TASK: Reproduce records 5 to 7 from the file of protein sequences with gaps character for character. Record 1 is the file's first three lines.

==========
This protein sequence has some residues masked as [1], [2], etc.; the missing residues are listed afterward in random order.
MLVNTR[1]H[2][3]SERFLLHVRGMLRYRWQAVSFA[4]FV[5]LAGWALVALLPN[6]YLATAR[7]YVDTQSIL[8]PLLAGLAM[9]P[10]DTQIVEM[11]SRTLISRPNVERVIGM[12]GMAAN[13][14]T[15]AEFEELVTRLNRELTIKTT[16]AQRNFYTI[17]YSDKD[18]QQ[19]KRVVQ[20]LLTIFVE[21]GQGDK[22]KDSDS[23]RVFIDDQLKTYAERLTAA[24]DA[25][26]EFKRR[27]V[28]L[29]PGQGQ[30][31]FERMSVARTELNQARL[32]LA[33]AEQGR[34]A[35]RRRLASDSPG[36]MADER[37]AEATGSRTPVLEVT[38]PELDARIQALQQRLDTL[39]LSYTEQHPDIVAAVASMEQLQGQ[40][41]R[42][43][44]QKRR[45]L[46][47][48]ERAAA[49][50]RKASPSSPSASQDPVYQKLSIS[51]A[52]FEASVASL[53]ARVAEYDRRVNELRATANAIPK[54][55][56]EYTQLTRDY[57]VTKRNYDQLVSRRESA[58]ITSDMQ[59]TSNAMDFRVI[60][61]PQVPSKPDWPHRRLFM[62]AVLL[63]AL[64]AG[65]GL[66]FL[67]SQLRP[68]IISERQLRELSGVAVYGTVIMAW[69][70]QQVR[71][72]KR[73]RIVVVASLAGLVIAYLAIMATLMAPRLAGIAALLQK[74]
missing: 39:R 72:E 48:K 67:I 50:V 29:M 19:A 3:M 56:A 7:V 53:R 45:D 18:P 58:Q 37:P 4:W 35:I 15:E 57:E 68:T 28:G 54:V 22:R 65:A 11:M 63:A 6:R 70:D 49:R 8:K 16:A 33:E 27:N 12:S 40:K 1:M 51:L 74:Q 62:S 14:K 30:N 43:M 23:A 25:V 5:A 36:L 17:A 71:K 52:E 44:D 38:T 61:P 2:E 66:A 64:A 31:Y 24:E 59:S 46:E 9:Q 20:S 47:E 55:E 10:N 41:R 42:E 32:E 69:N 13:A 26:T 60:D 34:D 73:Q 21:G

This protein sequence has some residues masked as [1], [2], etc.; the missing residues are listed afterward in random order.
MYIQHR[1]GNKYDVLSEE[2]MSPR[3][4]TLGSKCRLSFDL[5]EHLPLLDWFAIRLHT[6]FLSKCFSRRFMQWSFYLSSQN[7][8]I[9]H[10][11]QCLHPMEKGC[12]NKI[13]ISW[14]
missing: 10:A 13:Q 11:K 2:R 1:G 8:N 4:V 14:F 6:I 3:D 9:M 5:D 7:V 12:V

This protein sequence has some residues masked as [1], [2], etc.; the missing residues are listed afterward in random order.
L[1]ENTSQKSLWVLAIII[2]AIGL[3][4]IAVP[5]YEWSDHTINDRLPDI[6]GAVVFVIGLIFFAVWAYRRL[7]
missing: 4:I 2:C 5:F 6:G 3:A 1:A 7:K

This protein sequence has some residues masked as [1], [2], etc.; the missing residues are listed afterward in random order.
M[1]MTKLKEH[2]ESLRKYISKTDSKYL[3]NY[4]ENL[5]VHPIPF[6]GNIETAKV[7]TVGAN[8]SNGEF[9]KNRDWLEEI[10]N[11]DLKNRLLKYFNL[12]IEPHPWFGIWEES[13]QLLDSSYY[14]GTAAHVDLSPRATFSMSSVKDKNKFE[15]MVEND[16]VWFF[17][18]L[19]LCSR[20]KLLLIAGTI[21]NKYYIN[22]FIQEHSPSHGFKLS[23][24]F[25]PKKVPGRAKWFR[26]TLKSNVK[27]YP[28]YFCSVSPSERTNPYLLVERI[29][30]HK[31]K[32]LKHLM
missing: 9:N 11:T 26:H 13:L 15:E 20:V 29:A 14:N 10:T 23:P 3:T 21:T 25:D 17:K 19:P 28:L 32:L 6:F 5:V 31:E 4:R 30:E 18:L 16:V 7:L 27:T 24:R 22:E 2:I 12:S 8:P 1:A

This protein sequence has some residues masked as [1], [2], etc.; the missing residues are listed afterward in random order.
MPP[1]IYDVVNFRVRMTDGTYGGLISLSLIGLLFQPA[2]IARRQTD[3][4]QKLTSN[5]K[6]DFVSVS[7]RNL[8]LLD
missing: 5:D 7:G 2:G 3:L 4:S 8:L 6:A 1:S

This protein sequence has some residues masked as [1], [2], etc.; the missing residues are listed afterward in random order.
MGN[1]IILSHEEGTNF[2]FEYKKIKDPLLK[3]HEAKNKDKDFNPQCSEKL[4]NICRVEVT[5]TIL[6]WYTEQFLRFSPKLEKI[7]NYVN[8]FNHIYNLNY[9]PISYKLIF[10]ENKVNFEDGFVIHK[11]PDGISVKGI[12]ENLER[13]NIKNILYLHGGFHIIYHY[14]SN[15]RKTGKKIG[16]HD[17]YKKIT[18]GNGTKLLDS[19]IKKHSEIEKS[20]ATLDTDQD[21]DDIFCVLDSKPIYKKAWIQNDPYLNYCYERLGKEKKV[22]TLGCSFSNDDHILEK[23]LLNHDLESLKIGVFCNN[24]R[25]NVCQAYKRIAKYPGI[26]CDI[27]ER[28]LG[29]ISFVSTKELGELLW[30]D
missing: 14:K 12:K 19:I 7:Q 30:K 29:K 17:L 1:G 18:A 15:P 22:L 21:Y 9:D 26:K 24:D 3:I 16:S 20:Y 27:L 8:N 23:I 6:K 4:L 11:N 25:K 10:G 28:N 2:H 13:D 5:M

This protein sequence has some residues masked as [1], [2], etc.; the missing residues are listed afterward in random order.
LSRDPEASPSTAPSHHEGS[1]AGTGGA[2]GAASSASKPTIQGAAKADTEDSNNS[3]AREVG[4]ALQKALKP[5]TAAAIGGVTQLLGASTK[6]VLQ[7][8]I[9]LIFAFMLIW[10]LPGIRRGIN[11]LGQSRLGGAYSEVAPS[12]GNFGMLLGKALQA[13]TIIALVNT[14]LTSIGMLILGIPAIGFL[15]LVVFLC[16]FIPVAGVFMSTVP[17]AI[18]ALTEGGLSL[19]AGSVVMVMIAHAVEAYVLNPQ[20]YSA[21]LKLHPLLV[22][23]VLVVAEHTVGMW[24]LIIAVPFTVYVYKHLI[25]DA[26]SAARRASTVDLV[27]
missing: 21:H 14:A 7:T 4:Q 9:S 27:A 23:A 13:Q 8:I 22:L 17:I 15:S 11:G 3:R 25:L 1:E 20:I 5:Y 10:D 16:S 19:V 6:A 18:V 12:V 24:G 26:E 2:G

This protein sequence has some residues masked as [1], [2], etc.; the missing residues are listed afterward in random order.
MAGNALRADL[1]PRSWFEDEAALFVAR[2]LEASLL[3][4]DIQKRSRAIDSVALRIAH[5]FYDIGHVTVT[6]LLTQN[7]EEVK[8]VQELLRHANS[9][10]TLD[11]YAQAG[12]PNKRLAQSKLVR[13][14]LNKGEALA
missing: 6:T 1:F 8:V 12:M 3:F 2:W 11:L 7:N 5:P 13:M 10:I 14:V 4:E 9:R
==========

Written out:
This protein sequence has some residues masked as [1], [2], etc.; the missing residues are listed afterward in random order.
MPP[1]IYDVVNFRVRMTDGTYGGLISLSLIGLLFQPA[2]IARRQTD[3][4]QKLTSN[5]K[6]DFVSVS[7]RNL[8]LLD
missing: 5:D 7:G 2:G 3:L 4:S 8:L 6:A 1:S

This protein sequence has some residues masked as [1], [2], etc.; the missing residues are listed afterward in random order.
MGN[1]IILSHEEGTNF[2]FEYKKIKDPLLK[3]HEAKNKDKDFNPQCSEKL[4]NICRVEVT[5]TIL[6]WYTEQFLRFSPKLEKI[7]NYVN[8]FNHIYNLNY[9]PISYKLIF[10]ENKVNFEDGFVIHK[11]PDGISVKGI[12]ENLER[13]NIKNILYLHGGFHIIYHY[14]SN[15]RKTGKKIG[16]HD[17]YKKIT[18]GNGTKLLDS[19]IKKHSEIEKS[20]ATLDTDQD[21]DDIFCVLDSKPIYKKAWIQNDPYLNYCYERLGKEKKV[22]TLGCSFSNDDHILEK[23]LLNHDLESLKIGVFCNN[24]R[25]NVCQAYKRIAKYPGI[26]CDI[27]ER[28]LG[29]ISFVSTKELGELLW[30]D
missing: 14:K 12:K 19:I 7:Q 30:K 29:K 17:L 1:G 18:A 15:P 22:L 21:Y 9:D 26:K 24:D 3:I 16:S 20:Y 27:L 8:N 23:I 6:K 4:L 11:N 25:K 10:G 28:N 2:H 13:D 5:M

This protein sequence has some residues masked as [1], [2], etc.; the missing residues are listed afterward in random order.
LSRDPEASPSTAPSHHEGS[1]AGTGGA[2]GAASSASKPTIQGAAKADTEDSNNS[3]AREVG[4]ALQKALKP[5]TAAAIGGVTQLLGASTK[6]VLQ[7][8]I[9]LIFAFMLIW[10]LPGIRRGIN[11]LGQSRLGGAYSEVAPS[12]GNFGMLLGKALQA[13]TIIALVNT[14]LTSIGMLILGIPAIGFL[15]LVVFLC[16]FIPVAGVFMSTVP[17]AI[18]ALTEGGLSL[19]AGSVVMVMIAHAVEAYVLNPQ[20]YSA[21]LKLHPLLV[22][23]VLVVAEHTVGMW[24]LIIAVPFTVYVYKHLI[25]DA[26]SAARRASTVDLV[27]
missing: 21:H 14:A 7:T 4:Q 9:S 27:A 23:A 13:Q 8:I 22:L 17:I 15:S 11:G 3:R 25:L 1:E 20:I 5:Y 10:D 16:S 19:V 6:A 18:V 12:V 24:G 26:E 2:G